--rpcport 8501 --rpcapi 'personal,db,eth,net,web3,txpool,miner' --bootnodes
'[email protected]_bootnode_ip_:30310'
--networkid 1605 --gasprice '1' -unlock '_seal_node_n_account_' --password ./seal-node-n.pass
--mine --ethstats seal-node-n-us:[email protected]_stats_node_ip_:8081 --targetgaslimit 94000000`

To get the network working smooth we should take care about peer discovery.

There are two options:
1. Create _datadir_/static-nodes.json with the following content:

[
"enode://[email protected]:port",
"enode://[email protected]:port"
]

2. Connect to geth console using command and add peers manually:

$ ~/go-ethereum/build/bin/geth attach ipc:seal-node-n/geth.ipc
> admin.addPeer("enode://[email protected]:port")

Below you can see console output of three US seal nodes:

Three US nodes are up and running.

Whereas ethstats screen should look like this:

Ethereum statistics

Running transactions

We encourage you to play with network setup and configuration. Meanwhile, for demonstration purposes we provide a few results obtained with the following configuration:

1. Bootnode, 3 seal nodes in EU, 3 seal nodes in US
2. Block creation time 2 seconds
3. Block target gas limit 94000000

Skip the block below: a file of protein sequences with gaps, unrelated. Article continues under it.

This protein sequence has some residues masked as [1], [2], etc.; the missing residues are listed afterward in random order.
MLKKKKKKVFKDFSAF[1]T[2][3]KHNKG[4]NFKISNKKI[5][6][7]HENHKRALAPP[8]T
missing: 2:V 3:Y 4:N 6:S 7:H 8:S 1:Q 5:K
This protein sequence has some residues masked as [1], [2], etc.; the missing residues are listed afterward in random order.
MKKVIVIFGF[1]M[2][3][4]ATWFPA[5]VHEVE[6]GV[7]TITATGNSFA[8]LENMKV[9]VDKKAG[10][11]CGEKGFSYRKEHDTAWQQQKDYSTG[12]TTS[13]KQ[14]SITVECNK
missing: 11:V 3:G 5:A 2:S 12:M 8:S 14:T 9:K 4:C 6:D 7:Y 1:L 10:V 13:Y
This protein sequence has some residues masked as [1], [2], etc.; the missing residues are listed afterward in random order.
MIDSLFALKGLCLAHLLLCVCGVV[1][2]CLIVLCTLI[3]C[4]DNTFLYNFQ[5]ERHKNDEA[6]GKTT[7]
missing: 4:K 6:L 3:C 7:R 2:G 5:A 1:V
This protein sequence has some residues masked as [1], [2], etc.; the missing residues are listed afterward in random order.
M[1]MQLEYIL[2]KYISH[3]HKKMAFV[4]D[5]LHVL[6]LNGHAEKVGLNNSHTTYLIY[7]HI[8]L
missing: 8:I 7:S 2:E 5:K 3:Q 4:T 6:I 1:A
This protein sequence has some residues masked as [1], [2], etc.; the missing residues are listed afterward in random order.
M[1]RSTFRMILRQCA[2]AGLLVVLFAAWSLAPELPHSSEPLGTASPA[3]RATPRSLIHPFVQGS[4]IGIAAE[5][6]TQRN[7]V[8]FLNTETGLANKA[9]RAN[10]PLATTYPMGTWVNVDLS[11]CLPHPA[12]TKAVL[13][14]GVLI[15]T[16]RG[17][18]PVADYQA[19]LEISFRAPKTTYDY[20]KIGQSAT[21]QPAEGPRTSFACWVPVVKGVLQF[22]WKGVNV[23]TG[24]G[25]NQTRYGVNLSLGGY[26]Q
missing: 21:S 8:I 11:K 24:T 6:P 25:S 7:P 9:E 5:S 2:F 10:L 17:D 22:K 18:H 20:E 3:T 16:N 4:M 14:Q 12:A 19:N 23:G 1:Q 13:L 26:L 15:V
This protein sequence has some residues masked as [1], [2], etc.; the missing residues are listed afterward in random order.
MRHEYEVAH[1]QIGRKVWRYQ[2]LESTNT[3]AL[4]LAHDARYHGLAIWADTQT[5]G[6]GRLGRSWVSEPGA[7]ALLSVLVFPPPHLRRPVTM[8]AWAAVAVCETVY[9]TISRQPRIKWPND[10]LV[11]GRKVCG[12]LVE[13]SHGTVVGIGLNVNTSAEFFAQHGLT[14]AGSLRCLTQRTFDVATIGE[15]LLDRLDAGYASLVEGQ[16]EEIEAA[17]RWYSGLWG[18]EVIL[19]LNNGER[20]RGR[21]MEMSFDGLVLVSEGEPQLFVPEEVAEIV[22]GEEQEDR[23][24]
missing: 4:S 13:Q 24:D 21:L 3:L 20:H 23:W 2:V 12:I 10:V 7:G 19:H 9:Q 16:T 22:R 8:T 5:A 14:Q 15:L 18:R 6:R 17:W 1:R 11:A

Interval tests

Transactions are submitted periodically(every second).
500 transactions were accepted by network in 500 in 8161:

Interval test 1

300 transactions are accepted by network in 5900:

Interval test 2
Sequence tests

Transactions are executed in batches. Each subsequent batch starts after previous is finished.
100 transactions each were accepted by network in 5610:

Sequence test 1

700 transactions are accepted by network in 14937:

Sequence test 2

As it is stated earlier the main purpose of this article is to cover devops part. Thus, we believe, you will invest more time in understanding Clique tuning it instead of having headache setting it up. Soon we release insight how to tune private setup to get maximum TPS! You are always welcome to reach out for advice to one of our Pragmatic DLT SWAT Teams or to add Ethereum platform to your skillset. Stay tuned!